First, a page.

SE: K-State MBB Can’t Overcome Heavy-Hitting Bearcats in First Round of NCAA Tournament

SACRAMENTO, Calif. — D.J. Johnson and Wesley Iwundu checked out of the game, hugging coaches and teammates one by one down the bench. Their careers were about to end in the form of a 75-61 loss to sixth-seeded Cincinnati on Friday, and the natural emotions were forming. 

Soon, K-State’s contingent of fans straight across from the Wildcat bench applauded each senior, whose efforts were vital in bringing the program back to the NCAA Tournament for the first time since 2014. 

“I couldn’t be more proud of the seniors,” K-State head coach Bruce Weber said. “The last five weeks or so, Wes has been big-time for us. Can’t say enough about him, his improvement and the things he’s done. D.J., fighting through all what’s he’s gone through. I couldn’t be more proud of what he’s done to fight through injuries and surgeries and all that stuff.”

The Wildcats were unable to fight back from a slow start against the Bearcats, who hit their first eight shots of the game and rode a scorching shooting performance to the finish. Cincinnati finished converting 63 percent from the field, a season-high allowed by K-State. 

“Cincinnati brought their ‘A’ game and they played at a high level,” Weber said. “I thought we had to be a good defensive team tonight if we were going to have a chance because I know their defense is good. If we let them get going like they did, it was going to be a struggle for us.”

While K-State was nowhere near the foul trouble it faced in its First Four win against Wake Forest, the Wildcats were without Iwundu for a serious chunk of the first half. The 6-foot-7 Wildcat picked up his second foul at the 11:44 mark, which sent him to the bench with his team down six points. 

Without Iwundu on the floor, Cincinnati stretched its lead to 13 points, prompting Weber to bring his versatile senior back on the floor. Almost immediately, Iwundu was fouled on a shot and knocked down both free throws. Shortly after, however, he was assessed his third foul. 

“In a game like this, I want to be in the game. I could have helped the team out so much more in the first half when they went on that little run,” said Iwundu, who put up 19 points, three assists and four rebounds. “It is what it is. Cincinnati was the better team and came out with the win.”

Iwundu came out of halftime with a vengeance, hitting a pair of treys and making two free throws, all in about a two-minute span. 

“He was the one that gave us athleticism,” Weber said of Iwundu, the only player in K-State history to record at least 1,000 points, 500 rebounds, 300 assists and 100 steals in a career. “He got the ball in the paint. He was making the plays and playing at a high level.”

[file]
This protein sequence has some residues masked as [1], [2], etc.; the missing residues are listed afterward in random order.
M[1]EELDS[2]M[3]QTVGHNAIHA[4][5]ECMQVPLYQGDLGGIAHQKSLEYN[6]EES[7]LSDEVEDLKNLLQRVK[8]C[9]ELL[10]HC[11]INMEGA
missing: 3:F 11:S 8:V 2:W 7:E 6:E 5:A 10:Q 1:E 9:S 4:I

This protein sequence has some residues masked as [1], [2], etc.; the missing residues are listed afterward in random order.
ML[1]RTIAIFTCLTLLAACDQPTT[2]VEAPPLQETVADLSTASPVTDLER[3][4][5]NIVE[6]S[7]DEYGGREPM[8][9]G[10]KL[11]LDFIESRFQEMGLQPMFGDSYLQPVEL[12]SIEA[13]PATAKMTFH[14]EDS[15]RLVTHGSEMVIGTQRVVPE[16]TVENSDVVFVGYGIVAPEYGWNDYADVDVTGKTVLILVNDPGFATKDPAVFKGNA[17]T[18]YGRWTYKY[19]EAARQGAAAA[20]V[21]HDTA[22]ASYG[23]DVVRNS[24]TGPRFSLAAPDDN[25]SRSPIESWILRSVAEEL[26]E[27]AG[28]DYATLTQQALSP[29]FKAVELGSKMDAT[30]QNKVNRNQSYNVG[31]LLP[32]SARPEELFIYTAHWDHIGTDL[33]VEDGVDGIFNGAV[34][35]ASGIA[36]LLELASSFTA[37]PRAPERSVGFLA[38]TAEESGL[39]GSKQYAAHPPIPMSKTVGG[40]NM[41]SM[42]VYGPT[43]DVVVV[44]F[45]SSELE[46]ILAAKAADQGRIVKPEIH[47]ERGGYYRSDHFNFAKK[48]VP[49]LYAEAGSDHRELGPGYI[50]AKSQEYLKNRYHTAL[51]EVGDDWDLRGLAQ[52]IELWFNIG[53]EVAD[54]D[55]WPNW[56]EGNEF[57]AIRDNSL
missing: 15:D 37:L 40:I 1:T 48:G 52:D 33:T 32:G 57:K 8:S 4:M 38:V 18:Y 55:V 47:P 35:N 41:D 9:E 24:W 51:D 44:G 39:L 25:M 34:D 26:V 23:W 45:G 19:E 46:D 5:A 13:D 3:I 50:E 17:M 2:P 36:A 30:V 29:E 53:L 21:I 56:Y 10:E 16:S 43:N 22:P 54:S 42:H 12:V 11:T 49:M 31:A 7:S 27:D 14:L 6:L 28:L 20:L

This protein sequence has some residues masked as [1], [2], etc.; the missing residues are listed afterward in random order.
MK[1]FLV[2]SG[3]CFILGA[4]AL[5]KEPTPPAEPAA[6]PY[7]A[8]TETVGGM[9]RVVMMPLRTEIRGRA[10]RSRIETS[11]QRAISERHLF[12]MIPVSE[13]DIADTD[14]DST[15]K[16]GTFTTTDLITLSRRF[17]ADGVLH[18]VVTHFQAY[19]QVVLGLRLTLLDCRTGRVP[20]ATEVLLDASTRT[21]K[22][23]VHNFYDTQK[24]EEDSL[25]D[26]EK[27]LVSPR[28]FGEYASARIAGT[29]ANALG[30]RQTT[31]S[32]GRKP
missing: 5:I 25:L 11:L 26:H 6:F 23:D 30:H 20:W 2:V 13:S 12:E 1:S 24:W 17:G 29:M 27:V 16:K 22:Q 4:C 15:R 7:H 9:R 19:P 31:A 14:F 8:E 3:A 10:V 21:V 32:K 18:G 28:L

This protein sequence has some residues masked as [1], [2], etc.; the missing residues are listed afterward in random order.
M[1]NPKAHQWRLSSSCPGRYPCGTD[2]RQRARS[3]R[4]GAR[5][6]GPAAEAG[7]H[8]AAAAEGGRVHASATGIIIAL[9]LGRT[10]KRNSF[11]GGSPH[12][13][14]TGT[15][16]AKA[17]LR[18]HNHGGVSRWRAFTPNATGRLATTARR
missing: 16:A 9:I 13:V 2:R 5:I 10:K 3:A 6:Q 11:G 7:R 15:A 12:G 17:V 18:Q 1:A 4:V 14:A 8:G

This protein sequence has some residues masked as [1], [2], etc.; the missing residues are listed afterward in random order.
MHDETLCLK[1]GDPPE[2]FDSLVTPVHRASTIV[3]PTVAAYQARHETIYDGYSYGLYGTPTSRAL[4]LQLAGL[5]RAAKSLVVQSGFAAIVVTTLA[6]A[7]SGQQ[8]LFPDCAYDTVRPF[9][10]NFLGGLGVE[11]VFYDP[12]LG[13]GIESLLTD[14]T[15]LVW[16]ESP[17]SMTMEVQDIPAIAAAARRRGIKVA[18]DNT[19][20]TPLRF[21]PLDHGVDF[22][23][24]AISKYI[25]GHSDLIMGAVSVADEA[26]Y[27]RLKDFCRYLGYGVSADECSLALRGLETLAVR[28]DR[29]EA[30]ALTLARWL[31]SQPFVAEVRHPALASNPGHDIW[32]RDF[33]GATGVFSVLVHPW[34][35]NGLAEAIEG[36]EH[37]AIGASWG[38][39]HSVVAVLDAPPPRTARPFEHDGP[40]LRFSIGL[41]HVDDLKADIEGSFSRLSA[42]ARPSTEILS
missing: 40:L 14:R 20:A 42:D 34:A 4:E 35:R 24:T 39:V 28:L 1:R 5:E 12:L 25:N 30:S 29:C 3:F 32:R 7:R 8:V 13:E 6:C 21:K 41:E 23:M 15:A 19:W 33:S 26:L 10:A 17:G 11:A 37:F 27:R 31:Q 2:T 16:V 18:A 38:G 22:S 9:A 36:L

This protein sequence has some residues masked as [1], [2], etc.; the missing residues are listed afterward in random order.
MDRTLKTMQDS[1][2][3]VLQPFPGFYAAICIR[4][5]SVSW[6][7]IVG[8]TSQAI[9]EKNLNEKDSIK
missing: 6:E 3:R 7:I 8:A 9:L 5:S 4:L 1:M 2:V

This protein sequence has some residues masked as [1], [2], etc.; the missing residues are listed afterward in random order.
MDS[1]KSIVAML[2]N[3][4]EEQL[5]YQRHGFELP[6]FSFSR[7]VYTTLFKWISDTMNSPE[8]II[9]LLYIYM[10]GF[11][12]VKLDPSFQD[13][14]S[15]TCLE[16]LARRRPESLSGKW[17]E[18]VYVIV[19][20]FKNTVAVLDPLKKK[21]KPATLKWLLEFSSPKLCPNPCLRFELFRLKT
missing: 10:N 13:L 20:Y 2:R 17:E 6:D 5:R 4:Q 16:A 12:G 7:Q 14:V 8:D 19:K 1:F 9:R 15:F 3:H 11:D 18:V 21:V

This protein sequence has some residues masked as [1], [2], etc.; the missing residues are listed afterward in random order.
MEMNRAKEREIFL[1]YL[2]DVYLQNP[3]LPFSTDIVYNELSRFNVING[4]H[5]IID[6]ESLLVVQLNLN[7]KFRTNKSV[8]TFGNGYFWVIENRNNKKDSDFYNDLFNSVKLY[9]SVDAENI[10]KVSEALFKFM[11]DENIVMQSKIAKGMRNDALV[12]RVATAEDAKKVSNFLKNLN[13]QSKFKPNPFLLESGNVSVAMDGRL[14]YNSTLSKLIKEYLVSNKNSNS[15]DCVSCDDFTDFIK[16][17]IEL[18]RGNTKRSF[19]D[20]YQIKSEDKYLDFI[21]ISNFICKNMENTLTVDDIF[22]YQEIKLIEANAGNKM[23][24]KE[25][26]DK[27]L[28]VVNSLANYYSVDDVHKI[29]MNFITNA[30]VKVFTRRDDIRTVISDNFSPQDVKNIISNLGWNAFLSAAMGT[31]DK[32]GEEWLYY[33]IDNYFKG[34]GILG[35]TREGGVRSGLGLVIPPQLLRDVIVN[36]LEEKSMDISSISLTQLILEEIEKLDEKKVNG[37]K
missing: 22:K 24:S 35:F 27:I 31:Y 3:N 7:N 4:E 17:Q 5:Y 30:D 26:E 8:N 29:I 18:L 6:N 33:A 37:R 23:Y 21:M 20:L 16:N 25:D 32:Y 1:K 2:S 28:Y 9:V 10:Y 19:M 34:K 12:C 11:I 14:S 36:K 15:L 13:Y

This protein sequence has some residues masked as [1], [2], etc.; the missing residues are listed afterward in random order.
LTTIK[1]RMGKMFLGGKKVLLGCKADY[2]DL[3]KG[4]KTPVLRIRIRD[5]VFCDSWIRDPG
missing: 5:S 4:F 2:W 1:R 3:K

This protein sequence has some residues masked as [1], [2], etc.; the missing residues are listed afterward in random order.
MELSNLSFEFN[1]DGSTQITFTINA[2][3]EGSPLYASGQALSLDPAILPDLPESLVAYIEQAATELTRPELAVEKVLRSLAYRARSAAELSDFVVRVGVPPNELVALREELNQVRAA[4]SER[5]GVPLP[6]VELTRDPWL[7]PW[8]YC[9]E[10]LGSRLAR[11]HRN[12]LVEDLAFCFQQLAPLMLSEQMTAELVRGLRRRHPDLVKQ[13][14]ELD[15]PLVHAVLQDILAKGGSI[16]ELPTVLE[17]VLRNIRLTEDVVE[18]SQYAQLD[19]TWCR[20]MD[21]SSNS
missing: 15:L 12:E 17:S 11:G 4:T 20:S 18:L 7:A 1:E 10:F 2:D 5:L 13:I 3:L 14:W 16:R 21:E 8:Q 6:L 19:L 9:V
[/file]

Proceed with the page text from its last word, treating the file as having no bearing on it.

About six minutes into the second half, K-State got consecutive stops on defense. Barry Brown followed with a transition layup and a 3-pointer, cutting K-State’s deficit to six points. 

Unfortunately for the Wildcats, in what was a microcosm of the night, their streak of defensive stops halted there. 

“Every time we made a run to put a little pressure on them, it seemed like they stepped up, made the play, or we missed a layup or maybe tried to go too fast and make a tough play,” Weber said. “They were good tonight. There is no doubt about that.”

Despite the season-ending loss, K-State can come away from the year with plenty of significant achievements. The Wildcats (21-14) reached at least 20 wins and the NCAA Tournament for the third time under Weber. With their 95-88 victory over Wake Forest, the Wildcats also secured the program’s first NCAA Tournament win since 2012. 

“I just wanted to get my team back to the tournament and put on for my university,” said Johnson, a fifth-year senior who’s working on his Master’s degree in community planning and design. 

“It meant a lot. I wanted to go out on a note like this, being in the NCAA Tournament for one last time. It’s a great accomplishment, after not making it the past two years, to get back here and even win a game,” Iwundu said. “I wish it could have been different, but I do feel like the future is bright. We have a lot of good players coming back next year, and with a coach like Coach Weber, the sky is the limit. I feel good about the situation going forward.” 

K-State will also lose senior Carlbe Ervin II, a community-college transfer, and the energy he brought off the bench, along with Austin Budke and Zach Winter. The Wildcats bring back more than 60 percent of their scoring from this season, including a pair of veteran guards in Brown and Kamau Stokes, two sophomores now with postseason experience.  

“I’m glad these guys got this opportunity. For D.J. to come back after hurting his foot three years ago, for Wes to stay the course, really help us and get better and better, and for Carlbe also willing us to get in,” Weber said. “For the young guys, it’s a great experience and that’s what I told them after the game. You got a taste of it. Now you have to want more.” 

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